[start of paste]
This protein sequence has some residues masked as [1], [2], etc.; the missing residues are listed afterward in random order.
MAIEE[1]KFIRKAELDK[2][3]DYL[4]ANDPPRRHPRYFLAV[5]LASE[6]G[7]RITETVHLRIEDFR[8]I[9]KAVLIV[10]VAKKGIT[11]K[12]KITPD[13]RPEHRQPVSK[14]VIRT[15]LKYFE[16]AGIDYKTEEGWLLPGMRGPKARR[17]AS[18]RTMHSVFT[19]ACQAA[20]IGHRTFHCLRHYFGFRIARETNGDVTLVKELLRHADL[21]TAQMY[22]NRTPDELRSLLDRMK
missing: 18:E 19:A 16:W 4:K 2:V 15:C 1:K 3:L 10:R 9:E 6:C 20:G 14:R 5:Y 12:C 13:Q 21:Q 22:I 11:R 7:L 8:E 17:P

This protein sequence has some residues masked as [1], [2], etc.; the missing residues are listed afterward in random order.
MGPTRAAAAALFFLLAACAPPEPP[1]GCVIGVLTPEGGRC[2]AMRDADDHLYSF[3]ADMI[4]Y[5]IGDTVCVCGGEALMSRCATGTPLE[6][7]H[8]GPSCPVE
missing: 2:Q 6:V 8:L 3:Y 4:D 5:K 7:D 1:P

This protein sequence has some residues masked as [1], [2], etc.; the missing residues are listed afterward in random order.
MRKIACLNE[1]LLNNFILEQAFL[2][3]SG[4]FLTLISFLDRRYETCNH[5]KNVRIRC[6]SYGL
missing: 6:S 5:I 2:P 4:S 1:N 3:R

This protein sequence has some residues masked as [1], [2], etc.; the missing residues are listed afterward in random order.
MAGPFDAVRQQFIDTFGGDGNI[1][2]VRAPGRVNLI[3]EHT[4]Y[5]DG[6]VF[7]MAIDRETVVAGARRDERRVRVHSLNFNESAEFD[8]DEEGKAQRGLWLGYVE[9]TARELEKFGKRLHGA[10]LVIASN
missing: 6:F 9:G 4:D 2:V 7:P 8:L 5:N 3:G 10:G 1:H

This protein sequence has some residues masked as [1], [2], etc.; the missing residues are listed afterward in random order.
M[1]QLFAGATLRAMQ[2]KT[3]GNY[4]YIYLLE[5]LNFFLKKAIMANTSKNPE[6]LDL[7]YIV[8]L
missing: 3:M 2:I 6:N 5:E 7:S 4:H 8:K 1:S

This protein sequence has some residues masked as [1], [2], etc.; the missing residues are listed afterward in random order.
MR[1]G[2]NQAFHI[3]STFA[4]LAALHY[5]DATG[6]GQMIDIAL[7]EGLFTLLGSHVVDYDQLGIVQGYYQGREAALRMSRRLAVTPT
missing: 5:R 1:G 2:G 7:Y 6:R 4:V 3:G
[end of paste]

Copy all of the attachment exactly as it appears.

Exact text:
This protein sequence has some residues masked as [1], [2], etc.; the missing residues are listed afterward in random order.
MAIEE[1]KFIRKAELDK[2][3]DYL[4]ANDPPRRHPRYFLAV[5]LASE[6]G[7]RITETVHLRIEDFR[8]I[9]KAVLIV[10]VAKKGIT[11]K[12]KITPD[13]RPEHRQPVSK[14]VIRT[15]LKYFE[16]AGIDYKTEEGWLLPGMRGPKARR[17]AS[18]RTMHSVFT[19]ACQAA[20]IGHRTFHCLRHYFGFRIARETNGDVTLVKELLRHADL[21]TAQMY[22]NRTPDELRSLLDRMK
missing: 18:E 19:A 16:W 4:K 2:V 15:C 1:K 3:L 10:R 9:E 6:C 20:G 14:R 5:Y 12:C 13:Q 21:Q 22:I 11:R 7:L 8:E 17:P

This protein sequence has some residues masked as [1], [2], etc.; the missing residues are listed afterward in random order.
MGPTRAAAAALFFLLAACAPPEPP[1]GCVIGVLTPEGGRC[2]AMRDADDHLYSF[3]ADMI[4]Y[5]IGDTVCVCGGEALMSRCATGTPLE[6][7]H[8]GPSCPVE
missing: 2:Q 6:V 8:L 3:Y 4:D 5:K 7:D 1:P

This protein sequence has some residues masked as [1], [2], etc.; the missing residues are listed afterward in random order.
MRKIACLNE[1]LLNNFILEQAFL[2][3]SG[4]FLTLISFLDRRYETCNH[5]KNVRIRC[6]SYGL
missing: 6:S 5:I 2:P 4:S 1:N 3:R

This protein sequence has some residues masked as [1], [2], etc.; the missing residues are listed afterward in random order.
MAGPFDAVRQQFIDTFGGDGNI[1][2]VRAPGRVNLI[3]EHT[4]Y[5]DG[6]VF[7]MAIDRETVVAGARRDERRVRVHSLNFNESAEFD[8]DEEGKAQRGLWLGYVE[9]TARELEKFGKRLHGA[10]LVIASN
missing: 6:F 9:G 4:D 2:V 7:P 8:L 5:N 3:G 10:G 1:H

This protein sequence has some residues masked as [1], [2], etc.; the missing residues are listed afterward in random order.
M[1]QLFAGATLRAMQ[2]KT[3]GNY[4]YIYLLE[5]LNFFLKKAIMANTSKNPE[6]LDL[7]YIV[8]L
missing: 3:M 2:I 6:N 5:E 7:S 4:H 8:K 1:S

This protein sequence has some residues masked as [1], [2], etc.; the missing residues are listed afterward in random order.
MR[1]G[2]NQAFHI[3]STFA[4]LAALHY[5]DATG[6]GQMIDIAL[7]EGLFTLLGSHVVDYDQLGIVQGYYQGREAALRMSRRLAVTPT
missing: 5:R 1:G 2:G 7:Y 6:R 4:V 3:G